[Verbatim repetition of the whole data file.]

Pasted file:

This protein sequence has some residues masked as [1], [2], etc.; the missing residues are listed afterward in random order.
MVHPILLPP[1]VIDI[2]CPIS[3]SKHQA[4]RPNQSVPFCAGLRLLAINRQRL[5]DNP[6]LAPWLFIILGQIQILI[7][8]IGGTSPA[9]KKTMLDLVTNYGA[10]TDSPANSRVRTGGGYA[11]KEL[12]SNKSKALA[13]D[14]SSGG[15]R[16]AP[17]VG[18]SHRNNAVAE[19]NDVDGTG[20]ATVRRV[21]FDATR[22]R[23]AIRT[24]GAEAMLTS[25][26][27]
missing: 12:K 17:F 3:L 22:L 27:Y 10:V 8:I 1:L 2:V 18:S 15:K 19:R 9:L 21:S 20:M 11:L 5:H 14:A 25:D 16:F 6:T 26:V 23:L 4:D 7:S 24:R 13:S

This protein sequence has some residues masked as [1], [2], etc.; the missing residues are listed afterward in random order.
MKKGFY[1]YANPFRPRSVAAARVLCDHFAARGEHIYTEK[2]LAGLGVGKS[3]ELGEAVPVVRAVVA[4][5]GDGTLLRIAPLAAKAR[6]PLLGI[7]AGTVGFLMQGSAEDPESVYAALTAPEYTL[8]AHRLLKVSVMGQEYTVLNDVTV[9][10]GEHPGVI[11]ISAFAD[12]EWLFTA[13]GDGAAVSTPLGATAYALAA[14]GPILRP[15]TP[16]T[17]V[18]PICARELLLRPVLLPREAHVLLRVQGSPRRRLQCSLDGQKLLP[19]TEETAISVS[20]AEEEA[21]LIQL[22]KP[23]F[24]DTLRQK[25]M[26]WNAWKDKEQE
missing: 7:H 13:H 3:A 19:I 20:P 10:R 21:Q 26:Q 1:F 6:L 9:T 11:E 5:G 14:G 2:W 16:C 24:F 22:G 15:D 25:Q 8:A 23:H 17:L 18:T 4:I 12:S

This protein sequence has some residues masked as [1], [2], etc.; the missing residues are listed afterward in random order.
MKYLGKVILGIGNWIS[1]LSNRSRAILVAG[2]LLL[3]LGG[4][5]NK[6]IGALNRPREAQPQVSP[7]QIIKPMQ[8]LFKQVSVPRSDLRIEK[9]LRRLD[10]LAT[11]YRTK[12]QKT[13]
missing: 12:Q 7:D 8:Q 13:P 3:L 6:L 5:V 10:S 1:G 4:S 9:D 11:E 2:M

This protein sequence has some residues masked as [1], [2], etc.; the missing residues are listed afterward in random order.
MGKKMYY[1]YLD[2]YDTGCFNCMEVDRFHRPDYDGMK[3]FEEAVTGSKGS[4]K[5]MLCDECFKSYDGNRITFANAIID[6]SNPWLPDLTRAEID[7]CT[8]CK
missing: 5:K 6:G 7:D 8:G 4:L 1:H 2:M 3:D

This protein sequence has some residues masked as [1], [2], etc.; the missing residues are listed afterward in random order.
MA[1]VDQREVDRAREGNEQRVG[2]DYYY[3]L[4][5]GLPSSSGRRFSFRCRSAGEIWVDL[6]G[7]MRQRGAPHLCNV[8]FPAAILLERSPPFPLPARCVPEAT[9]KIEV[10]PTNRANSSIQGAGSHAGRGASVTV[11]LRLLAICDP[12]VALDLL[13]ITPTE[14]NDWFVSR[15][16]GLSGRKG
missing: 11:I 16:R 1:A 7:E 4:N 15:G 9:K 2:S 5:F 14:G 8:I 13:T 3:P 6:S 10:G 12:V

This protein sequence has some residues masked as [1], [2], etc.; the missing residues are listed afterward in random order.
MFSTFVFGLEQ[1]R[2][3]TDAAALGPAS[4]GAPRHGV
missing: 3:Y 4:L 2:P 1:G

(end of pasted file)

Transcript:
This protein sequence has some residues masked as [1], [2], etc.; the missing residues are listed afterward in random order.
MVHPILLPP[1]VIDI[2]CPIS[3]SKHQA[4]RPNQSVPFCAGLRLLAINRQRL[5]DNP[6]LAPWLFIILGQIQILI[7][8]IGGTSPA[9]KKTMLDLVTNYGA[10]TDSPANSRVRTGGGYA[11]KEL[12]SNKSKALA[13]D[14]SSGG[15]R[16]AP[17]VG[18]SHRNNAVAE[19]NDVDGTG[20]ATVRRV[21]FDATR[22]R[23]AIRT[24]GAEAMLTS[25][26][27]
missing: 12:K 17:F 3:L 22:L 27:Y 10:V 8:I 1:L 2:V 18:S 15:K 19:R 9:L 21:S 20:M 11:L 5:H 14:A 25:D 16:F 6:T 26:V 23:L 4:D 7:S 24:R 13:S

This protein sequence has some residues masked as [1], [2], etc.; the missing residues are listed afterward in random order.
MKKGFY[1]YANPFRPRSVAAARVLCDHFAARGEHIYTEK[2]LAGLGVGKS[3]ELGEAVPVVRAVVA[4][5]GDGTLLRIAPLAAKAR[6]PLLGI[7]AGTVGFLMQGSAEDPESVYAALTAPEYTL[8]AHRLLKVSVMGQEYTVLNDVTV[9][10]GEHPGVI[11]ISAFAD[12]EWLFTA[13]GDGAAVSTPLGATAYALAA[14]GPILRP[15]TP[16]T[17]V[18]PICARELLLRPVLLPREAHVLLRVQGSPRRRLQCSLDGQKLLP[19]TEETAISVS[20]AEEEA[21]LIQL[22]KP[23]F[24]DTLRQK[25]M[26]WNAWKDKEQE
missing: 7:H 13:H 3:A 19:I 20:P 10:R 21:Q 26:Q 1:F 6:L 9:T 11:E 5:G 14:G 2:W 16:C 24:F 22:G 15:D 25:Q 8:A 23:H 17:L 18:T 4:I 12:S

This protein sequence has some residues masked as [1], [2], etc.; the missing residues are listed afterward in random order.
MKYLGKVILGIGNWIS[1]LSNRSRAILVAG[2]LLL[3]LGG[4][5]NK[6]IGALNRPREAQPQVSP[7]QIIKPMQ[8]LFKQVSVPRSDLRIEK[9]LRRLD[10]LAT[11]YRTK[12]QKT[13]
missing: 12:Q 7:D 8:Q 13:P 3:L 6:L 5:V 10:S 1:G 4:S 9:D 11:E 2:M

This protein sequence has some residues masked as [1], [2], etc.; the missing residues are listed afterward in random order.
MGKKMYY[1]YLD[2]YDTGCFNCMEVDRFHRPDYDGMK[3]FEEAVTGSKGS[4]K[5]MLCDECFKSYDGNRITFANAIID[6]SNPWLPDLTRAEID[7]CT[8]CK
missing: 5:K 6:G 7:D 8:G 4:L 1:H 2:M 3:D

This protein sequence has some residues masked as [1], [2], etc.; the missing residues are listed afterward in random order.
MA[1]VDQREVDRAREGNEQRVG[2]DYYY[3]L[4][5]GLPSSSGRRFSFRCRSAGEIWVDL[6]G[7]MRQRGAPHLCNV[8]FPAAILLERSPPFPLPARCVPEAT[9]KIEV[10]PTNRANSSIQGAGSHAGRGASVTV[11]LRLLAICDP[12]VALDLL[13]ITPTE[14]NDWFVSR[15][16]GLSGRKG
missing: 11:I 16:R 1:A 7:E 4:N 15:G 9:K 2:S 5:F 14:G 8:I 13:T 3:P 6:S 10:G 12:V

This protein sequence has some residues masked as [1], [2], etc.; the missing residues are listed afterward in random order.
MFSTFVFGLEQ[1]R[2][3]TDAAALGPAS[4]GAPRHGV
missing: 3:Y 4:L 2:P 1:G